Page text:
Humans have a deep, emotional connection to sound. Music can make our hearts rejoice, it can make us angry, it can calm us down, or make us feel immense sorrow. You’ve experienced this yourself: horror movie music makes your pulse quicken and blood pressure rise, while lullabies and spa music have the opposite effect.
Though not yet fully accepted and adopted by mainstream medicine, tremendous evidence tells us that sound also heals; it goes far beyond changing our emotions--it changes our biology.
According to a 2016 study on Tibetan singing bowls, which have been used for centuries in conjunction with meditation to produce a calming, low-frequency tone, certain frequencies reduce anxiety, tension, anger, and feelings of sadness.
Several global studies tell us that people who are regularly exposed to particular frequencies report lower stress levels, improved healing, and a decrease in physical pain.
Lee Bartel, a professor Emeritus at University of Toronto’s faculty of music, has conducted numerous studies on sound for healing. She has studied its therapeutic benefits for people with conditions ranging from fibromyalgia to Alzheimer’s disease.
He uses a vibroacoustic treatment with a 40 Hz frequency on research participants, administered for 30 minutes twice a week. In Alzheimer’s patients, this treatment is associated with a 13% increase in cognitive ability. It reduces pain in patients with fibromyalgia, and it boosts mood and improves reaction times for people with depression.
He theorizes that in conditions caused by brain dysregulation, circuits become dormant, but certain frequencies stimulate those neural pathways, bringing better regulation to the brain: “when we regulate those neural circuits, those conditions go away.”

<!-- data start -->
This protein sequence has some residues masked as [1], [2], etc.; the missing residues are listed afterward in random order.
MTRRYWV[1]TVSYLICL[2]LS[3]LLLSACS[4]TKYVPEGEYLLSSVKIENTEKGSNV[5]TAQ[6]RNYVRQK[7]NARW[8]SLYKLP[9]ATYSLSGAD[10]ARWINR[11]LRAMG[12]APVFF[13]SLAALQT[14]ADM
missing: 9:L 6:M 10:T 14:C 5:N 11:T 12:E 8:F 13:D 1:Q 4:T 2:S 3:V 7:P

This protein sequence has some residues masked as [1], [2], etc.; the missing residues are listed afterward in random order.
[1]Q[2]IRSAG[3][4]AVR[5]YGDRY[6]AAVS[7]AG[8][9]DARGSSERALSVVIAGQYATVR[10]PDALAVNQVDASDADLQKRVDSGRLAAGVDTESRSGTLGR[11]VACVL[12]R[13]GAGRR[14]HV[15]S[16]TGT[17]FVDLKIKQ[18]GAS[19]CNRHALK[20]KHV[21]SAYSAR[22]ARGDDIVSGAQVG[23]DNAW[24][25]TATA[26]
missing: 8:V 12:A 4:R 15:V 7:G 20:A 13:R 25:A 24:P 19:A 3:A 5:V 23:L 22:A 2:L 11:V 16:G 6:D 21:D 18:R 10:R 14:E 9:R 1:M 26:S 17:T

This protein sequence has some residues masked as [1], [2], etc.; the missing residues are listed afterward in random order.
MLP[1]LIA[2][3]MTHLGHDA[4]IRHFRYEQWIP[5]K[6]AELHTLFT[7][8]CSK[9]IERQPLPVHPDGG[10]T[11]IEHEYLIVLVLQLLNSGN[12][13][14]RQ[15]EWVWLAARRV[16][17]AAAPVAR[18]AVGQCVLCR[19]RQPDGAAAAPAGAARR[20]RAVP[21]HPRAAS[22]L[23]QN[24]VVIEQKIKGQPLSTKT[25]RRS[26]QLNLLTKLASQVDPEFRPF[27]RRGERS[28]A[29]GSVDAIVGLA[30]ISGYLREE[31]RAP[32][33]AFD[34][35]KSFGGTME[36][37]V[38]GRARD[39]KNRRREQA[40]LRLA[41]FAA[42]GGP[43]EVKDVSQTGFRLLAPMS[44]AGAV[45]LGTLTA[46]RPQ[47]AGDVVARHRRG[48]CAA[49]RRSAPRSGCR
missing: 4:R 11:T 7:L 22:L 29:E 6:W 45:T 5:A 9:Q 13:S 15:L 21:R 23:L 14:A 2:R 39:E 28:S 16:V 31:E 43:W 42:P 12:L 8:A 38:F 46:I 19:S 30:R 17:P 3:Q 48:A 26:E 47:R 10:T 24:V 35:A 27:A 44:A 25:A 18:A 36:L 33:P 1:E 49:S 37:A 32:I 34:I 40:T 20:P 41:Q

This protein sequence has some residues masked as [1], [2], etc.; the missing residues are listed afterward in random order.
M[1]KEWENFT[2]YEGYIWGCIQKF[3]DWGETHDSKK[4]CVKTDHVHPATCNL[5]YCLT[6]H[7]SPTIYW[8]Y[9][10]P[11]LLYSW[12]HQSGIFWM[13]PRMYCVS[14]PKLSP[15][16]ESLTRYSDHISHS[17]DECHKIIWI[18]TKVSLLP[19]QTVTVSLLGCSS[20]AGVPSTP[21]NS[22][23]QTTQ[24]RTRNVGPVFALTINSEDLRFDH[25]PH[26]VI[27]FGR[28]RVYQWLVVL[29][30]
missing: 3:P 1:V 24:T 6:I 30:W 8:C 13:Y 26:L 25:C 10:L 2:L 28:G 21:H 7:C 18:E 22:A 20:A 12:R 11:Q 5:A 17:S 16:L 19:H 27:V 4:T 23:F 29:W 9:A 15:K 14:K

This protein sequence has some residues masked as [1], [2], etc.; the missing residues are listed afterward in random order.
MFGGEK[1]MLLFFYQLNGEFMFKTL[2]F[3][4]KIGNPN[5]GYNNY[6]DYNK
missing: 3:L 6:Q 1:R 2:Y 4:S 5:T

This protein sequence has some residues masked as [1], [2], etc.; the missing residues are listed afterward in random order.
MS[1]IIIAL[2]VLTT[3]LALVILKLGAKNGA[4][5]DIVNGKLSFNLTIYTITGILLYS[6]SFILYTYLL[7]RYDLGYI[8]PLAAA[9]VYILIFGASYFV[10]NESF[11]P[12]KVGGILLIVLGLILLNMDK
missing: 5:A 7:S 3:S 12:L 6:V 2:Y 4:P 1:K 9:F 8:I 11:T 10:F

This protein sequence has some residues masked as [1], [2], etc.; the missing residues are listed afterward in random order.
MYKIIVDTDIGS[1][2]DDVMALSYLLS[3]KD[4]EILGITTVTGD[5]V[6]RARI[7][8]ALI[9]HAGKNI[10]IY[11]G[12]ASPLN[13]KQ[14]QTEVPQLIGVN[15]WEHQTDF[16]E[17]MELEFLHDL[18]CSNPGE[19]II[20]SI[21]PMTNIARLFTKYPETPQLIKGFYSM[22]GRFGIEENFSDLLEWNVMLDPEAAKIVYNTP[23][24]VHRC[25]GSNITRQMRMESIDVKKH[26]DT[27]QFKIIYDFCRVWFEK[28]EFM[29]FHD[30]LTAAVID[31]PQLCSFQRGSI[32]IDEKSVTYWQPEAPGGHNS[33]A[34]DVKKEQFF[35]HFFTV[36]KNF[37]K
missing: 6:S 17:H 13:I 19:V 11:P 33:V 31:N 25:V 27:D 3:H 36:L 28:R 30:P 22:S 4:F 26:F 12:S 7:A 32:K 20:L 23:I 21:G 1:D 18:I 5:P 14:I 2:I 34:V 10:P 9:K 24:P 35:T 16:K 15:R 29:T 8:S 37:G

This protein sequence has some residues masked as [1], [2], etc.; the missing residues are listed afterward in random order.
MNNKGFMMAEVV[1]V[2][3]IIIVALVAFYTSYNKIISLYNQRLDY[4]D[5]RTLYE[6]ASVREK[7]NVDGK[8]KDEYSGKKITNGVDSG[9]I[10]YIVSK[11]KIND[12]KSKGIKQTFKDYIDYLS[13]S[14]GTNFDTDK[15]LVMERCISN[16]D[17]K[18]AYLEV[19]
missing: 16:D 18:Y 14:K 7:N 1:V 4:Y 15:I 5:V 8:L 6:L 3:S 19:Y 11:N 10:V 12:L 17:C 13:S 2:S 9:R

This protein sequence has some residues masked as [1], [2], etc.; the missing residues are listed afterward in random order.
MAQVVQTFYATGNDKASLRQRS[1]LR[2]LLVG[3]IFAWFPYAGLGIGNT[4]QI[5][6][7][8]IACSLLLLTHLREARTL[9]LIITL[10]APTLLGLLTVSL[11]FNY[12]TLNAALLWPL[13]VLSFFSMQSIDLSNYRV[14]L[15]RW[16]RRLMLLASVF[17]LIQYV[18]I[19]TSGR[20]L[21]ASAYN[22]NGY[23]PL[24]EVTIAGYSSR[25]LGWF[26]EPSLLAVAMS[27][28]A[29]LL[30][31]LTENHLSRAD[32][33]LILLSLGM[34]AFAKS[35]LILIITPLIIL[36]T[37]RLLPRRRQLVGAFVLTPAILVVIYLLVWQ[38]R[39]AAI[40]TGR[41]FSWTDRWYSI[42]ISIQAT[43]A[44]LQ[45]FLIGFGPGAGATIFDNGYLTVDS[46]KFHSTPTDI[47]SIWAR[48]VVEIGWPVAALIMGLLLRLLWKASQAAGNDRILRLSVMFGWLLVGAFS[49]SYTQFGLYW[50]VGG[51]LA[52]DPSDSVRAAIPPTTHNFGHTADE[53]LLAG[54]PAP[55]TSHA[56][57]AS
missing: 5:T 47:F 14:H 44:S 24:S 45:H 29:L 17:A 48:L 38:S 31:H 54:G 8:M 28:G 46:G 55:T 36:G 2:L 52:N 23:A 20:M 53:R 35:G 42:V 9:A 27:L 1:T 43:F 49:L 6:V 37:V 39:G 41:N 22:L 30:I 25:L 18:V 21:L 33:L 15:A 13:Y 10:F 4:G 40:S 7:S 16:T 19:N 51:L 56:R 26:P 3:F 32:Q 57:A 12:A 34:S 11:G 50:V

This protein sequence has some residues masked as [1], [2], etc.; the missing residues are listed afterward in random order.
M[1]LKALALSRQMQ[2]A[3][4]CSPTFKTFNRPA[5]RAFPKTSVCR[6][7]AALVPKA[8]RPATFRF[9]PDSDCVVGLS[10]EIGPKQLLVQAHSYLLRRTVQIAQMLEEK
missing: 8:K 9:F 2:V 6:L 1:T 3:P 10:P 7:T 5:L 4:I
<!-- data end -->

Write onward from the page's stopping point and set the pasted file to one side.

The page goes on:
Sound therapy is so appealing not only because of its impact, but also because it’s one of the few risk free treatments available. It’s inexpensive and doesn’t have any risk for negative side effects, so if it doesn’t help you with your condition, it at least doesn’t hurt you in any way as so many modern medications are prone to do.
Heidi Ahonen also studies sound therapy, and was astounded by the results in one of her patients with advanced Alzheimer’s: “Her husband came to visit while she was sitting on the chair (and receiving treatment). He was crying and he told me that it was the first time his wife had recognized him in several years. They were able to have a conversation.”
Results like this tell us there’s clearly something there when it comes to sound therapy. The great thing about emerging treatments like this: they’re extremely accessible and low risk in a way most treatments can’t be. You can go on youtube and find “healing” frequencies to try it for yourself!